These frequently asked questions are intended to help you learn information about common pet health problems, but are not intended to diagnose you pet. If your pet has ANY signs of illness, including constipation, vomiting, diarrhea, broken bones, bleeding or seizures, contact your veterinarian.
Q. My pet ate something that could be poisonous. Who do I contact?
A. Call your veterinarian immediately. If you have packaging for the substance, have it handy, so you can better answer your veterinarian's questions.
Q. My pet has swollen paws. What should I do?
A. Swollen paws can occur for a variety of reasons. Swelling can be the result of an insect bite or sting, infection, tissue damage, or other type of injury. If your pet has any signs of pain or discomfort, contact your veterinarian right away.
Q. I think my pet has a skin problem. How can I tell?
A. Your pet's skin is an indicator of overall health. If your pet is experiencing these following symptoms, or any other symptoms, you should contact your veterinarian:
Irritated red or inflamed skin
Scabs or scaly patches
Excessive scratching, licking or chewing of skin
Swollen patches or lumps
Q. How can I tell if my pet has mange?
A. Mange is a skin disease caused by several species of tiny mites found in skin and hair follicles. Mange symptoms usually depend on which type of mite is present, but some common symptoms include intense itching, bald spots, rashes, and scabs. All mites can cause mild to severe skin infections if they are not treated. Talk to your veterinarian if you notice any of these signs in your pet.
Q. What are the signs that my pet may have allergies?
A. Your pet can show allergic symptoms when its immune system begins fighting off everyday substances, or allergens, such as pollen, mold spores, dust, or cigarette smoke. If your pet has allergies, coming into contact with a certain substance, including eating or inhaling it, may result in a reaction. Look out for signs of allergies, including increased scratching, moist or reddish skin, runny eyes, sneezing, vomiting or itchy base of the tail (usually an allergy to fleas, called flea allergy dermatitis). If you notice any of these signs, contact your veterinarian.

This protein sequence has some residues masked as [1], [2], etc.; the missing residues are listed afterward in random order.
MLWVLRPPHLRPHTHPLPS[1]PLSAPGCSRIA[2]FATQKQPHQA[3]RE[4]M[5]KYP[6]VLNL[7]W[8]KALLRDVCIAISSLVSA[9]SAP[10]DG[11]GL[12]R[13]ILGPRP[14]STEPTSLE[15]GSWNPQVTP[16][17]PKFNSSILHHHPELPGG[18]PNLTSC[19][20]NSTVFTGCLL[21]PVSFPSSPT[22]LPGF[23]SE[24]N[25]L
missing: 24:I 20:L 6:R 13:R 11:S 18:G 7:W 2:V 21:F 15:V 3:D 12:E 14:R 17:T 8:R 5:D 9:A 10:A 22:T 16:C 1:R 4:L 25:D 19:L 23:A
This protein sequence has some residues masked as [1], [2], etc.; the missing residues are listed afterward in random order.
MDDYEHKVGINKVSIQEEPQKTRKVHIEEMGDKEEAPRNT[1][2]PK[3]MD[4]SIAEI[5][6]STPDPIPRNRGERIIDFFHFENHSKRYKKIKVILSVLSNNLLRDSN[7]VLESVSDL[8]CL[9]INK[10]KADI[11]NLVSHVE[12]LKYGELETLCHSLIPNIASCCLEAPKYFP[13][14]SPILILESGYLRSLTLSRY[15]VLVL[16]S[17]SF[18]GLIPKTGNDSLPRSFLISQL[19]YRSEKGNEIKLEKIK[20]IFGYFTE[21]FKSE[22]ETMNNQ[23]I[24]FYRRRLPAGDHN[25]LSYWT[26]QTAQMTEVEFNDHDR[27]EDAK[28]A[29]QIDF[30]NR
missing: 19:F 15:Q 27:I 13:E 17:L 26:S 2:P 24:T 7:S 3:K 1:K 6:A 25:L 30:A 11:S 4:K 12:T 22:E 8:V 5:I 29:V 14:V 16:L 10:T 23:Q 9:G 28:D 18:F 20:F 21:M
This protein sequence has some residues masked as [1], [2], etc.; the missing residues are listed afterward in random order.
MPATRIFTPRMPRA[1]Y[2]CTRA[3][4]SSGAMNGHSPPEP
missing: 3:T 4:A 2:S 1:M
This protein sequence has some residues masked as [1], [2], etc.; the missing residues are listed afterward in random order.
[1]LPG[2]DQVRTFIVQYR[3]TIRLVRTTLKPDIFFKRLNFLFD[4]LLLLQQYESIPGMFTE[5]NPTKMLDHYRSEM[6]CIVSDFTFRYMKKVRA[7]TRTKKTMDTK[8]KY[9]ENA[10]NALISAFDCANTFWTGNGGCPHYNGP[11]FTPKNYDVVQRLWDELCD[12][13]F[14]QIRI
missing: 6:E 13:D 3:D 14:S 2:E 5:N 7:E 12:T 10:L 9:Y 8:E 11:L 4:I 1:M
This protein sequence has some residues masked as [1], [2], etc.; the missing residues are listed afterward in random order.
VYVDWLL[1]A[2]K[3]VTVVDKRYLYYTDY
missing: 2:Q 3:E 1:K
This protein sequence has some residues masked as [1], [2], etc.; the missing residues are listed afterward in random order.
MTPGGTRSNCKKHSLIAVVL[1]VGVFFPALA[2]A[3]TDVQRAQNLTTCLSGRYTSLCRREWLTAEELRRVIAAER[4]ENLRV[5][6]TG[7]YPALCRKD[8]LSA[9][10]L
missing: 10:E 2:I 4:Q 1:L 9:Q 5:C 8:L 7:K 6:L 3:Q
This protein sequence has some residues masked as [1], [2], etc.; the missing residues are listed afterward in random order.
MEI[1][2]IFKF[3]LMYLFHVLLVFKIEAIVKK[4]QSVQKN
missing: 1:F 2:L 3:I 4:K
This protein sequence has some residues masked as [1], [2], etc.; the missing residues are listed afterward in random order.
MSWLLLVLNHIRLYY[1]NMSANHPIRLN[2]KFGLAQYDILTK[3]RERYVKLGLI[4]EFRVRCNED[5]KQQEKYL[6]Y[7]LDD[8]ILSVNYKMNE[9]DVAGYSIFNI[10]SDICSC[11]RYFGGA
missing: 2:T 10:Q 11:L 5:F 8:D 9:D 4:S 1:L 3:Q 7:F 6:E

Q. Is my pet at risk for parvovirus?
A. Parvovirus is an extremely contagious viral disease that can be fatal. The virus attacks the intestinal tract, but can also affect the heart muscle, causing lifelong cardiac problems. Puppies and young dogs, as well as unvaccinated dogs, are at risk for parvovirus. Common symptoms include fatigue, vomiting, loss of appetite, and bloody diarrhea.
Q. My pet has a persistent, dry cough. What should I do?
A. An ongoing dry cough may be a sign that your dog has "kennel cough"— highly contagious upper respiratory viral and bacterial infections that affect your dog's voice box and windpipe. If you suspect you dog has kennel cough, isolate them from other dogs right away, and call your veterinarian.
Q. My pet has gained a considerable amount of weight. Should I be concerned?
A. Speak with your veterinarian to determine if your pet is overnourished, not getting enough exercise, or is retaining weight. This may lead to obesity, which can eventually damage their joints, affect their ability to breathe or cause other serious health problems.
Q. My pet seems to be in pain while walking or running. What should I do?
A. This could be a sign of an injury, or a chronic condition like arthritis. If your pet is showing signs of joint pain, or has difficulty moving or standing up, let your veterinarian know right away.